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Re: Standard Deviation Question
From: Tom Sult
Date: 2013 Jan 05, 10:14 -0600

```The thing of general use to me is ... WOW there is a GPS world magazine!

Tom Sult
Sent from my iPhone

On Jan 5, 2013, at 8:10, "Richard B. Langley"  wrote:

> Warning: Slightly off topic; delete if not interested.
>
> Not wanting to muddy the waters, but for those interested, here is a link to
an article on GPS precision and accuracy that appeared in my GPS World column
a few years ago:
> http://gge.unb.ca/test/gpsworld.may10.pdf
>
> There may be something of general use that could also be considered when
looking at the statistics of CN observations.
>
> -- Richard Langley
>
> On 5-Jan-13, at 6:24 AM, Marcel Tschudin wrote:
>
>> ... when should I be using stdDevPop and when should I be using stdDevSamp?
>>
>> I try to explain the difference in a general understandable way.
>>
>> The calculation of the standard deviation requires to know the mean value.
The difference between the two functions results from whether the mean value
from the given data set represents the exact mean or is an estimated mean.
>>
>> If the given data represent all of them, i.e. they represent the complete
population, then their mean value is exact and the standard deviation is
calculated on the basis of an exact mean value. However, to have a complete
population and know the exact mean is rather the exception. It is more likely
that we have some selected (measured) values out of a greater population
which is assumed infinite and where the exact mean value is unknown; the mean
value of the given data set represents therefore an estimate, and the
standard deviation is calculated on the basis that the mean value of the data
set is an estimate.
>>
>> The difference between stdDevPop and stdDevSamp is therefore:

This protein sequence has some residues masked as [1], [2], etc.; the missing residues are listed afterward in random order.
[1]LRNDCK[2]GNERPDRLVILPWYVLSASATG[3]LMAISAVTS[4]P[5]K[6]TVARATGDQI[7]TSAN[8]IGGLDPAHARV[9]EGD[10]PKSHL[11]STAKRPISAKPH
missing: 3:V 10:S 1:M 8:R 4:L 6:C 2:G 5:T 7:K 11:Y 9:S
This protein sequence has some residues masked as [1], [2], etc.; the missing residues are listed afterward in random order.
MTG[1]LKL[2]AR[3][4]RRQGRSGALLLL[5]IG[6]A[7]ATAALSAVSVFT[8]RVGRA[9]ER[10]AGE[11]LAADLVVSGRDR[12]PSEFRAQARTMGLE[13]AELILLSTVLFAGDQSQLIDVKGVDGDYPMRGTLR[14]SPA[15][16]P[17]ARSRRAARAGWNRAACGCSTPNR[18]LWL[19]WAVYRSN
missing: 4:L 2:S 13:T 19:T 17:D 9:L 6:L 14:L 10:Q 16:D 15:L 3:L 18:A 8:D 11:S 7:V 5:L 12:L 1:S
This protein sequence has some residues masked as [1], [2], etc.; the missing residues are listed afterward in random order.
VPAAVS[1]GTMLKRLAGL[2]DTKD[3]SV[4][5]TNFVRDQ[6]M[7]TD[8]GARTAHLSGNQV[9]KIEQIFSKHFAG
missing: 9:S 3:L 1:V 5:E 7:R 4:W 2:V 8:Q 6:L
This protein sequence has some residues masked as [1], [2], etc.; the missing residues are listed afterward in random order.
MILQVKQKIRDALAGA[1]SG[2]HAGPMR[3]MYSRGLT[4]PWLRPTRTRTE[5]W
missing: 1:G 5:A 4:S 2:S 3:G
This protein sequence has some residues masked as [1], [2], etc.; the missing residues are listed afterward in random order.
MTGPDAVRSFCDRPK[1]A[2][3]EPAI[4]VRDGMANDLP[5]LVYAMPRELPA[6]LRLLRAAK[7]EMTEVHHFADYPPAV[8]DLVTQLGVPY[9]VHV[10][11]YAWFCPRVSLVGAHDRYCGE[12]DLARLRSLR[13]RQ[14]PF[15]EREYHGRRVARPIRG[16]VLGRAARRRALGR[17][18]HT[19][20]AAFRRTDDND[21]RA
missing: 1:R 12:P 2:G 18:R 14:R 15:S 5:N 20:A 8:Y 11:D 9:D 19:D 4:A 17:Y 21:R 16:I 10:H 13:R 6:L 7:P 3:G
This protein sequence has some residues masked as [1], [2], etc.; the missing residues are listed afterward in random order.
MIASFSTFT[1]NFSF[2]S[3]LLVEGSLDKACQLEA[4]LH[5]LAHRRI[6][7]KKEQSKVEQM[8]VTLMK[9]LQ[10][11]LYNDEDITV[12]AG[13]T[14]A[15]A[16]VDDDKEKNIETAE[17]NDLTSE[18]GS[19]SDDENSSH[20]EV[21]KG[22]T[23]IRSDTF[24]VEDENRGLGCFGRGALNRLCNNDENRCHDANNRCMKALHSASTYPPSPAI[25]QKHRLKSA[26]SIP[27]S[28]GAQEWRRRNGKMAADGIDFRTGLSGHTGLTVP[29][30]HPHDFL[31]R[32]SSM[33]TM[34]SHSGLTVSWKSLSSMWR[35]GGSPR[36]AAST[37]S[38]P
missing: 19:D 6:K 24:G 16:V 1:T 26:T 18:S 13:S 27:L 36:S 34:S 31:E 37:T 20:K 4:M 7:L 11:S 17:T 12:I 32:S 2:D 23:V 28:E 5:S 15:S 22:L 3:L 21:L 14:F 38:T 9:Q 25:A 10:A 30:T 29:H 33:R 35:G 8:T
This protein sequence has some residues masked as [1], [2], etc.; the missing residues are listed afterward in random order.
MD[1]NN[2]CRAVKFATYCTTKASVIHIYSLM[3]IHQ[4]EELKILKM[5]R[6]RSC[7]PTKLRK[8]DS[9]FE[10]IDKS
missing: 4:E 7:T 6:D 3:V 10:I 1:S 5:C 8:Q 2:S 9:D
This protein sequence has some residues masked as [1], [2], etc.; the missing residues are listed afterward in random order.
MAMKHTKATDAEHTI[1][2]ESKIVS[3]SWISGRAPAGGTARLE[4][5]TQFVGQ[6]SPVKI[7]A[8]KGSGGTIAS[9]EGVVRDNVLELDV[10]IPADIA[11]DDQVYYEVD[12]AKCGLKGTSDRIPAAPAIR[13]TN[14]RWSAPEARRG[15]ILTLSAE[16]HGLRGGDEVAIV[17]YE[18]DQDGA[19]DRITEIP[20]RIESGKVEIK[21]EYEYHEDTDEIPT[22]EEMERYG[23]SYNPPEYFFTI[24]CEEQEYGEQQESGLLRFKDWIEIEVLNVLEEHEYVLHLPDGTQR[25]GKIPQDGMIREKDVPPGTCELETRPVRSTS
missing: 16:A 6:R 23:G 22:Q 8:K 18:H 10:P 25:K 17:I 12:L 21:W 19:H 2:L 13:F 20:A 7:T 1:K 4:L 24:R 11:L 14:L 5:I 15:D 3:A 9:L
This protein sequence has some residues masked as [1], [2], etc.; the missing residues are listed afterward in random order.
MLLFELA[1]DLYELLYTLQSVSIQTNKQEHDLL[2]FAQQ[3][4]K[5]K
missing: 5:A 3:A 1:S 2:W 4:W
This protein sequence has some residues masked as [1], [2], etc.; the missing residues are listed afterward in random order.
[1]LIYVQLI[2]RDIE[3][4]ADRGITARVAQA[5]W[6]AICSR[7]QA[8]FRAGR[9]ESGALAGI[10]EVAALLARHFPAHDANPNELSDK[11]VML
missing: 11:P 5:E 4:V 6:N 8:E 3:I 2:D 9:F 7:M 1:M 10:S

>> stdDevPop() calculates the standard deviation understanding that the
entered data are all of the population and that the mean value of the entered
data is the exact mean value.
>> stdDevSamp() calculates the standard deviation understanding that the
entered data represent a sample from an infinite population and that the mean
value of the entered data represents therefore an estimation for an infinite
population.
>>
>> Now, what does the standard deviation mean? This is a measure for a
probability that an other data (an other measurement taken under the same
condition) will be within (or outside) certain limits. If we look at Greg's
last data and designate with  the mean value  = 0.575' and with Sx =
0.159' the standard deviation of his sample with 20 measurements, then
>>
>>  +/- 1Sx (+/- one standard deviation)
>> means that 68% or about 2 out of 3 other measurements of the same type are
expected to be within (or about 1 out of 3 outside) the range between 0.416'
and 0.734'.
>>
>> Generally the results provide the mean and one standard deviation as above.
However, these values allow representing the result also related to other
probabilities, like e.g.
>>
>>  +/- 2Sx (+/- two standard deviation)
>> means that 95% other measurements of the same type are expected to be
within (or about 1 out of 20 outside) the range between 0.257' and 0.893'.
>>
>>  +/- 3Sx (+/- three standard deviation)
>> means that 99.7% other measurements of the same type are expected to be
within (or 3 out of 1000 outside) the range between 0.098' and 1.052'.
>>
>> I hope it helps.
>>
>> To those of you who are familiar with the subject: Please feel free to
improve or even correct these general explanations where necessary. Thank
you.
>>
>> Marcel
>
> -----------------------------------------------------------------------------
> | Richard B. Langley                            E-mail: lang---.ca         |
> | Geodetic Research Laboratory                  Web: http://www.unb.ca/GGE/ |
> | Dept. of Geodesy and Geomatics Engineering    Phone:    +1 506 453-5142   |
> | University of New Brunswick                   Fax:      +1 506 453-4943   |
> | Fredericton, N.B., Canada  E3B 5A3                                        |
> |        Fredericton?  Where's that?  See: http://www.fredericton.ca/       |
> -----------------------------------------------------------------------------
>
>
>
>

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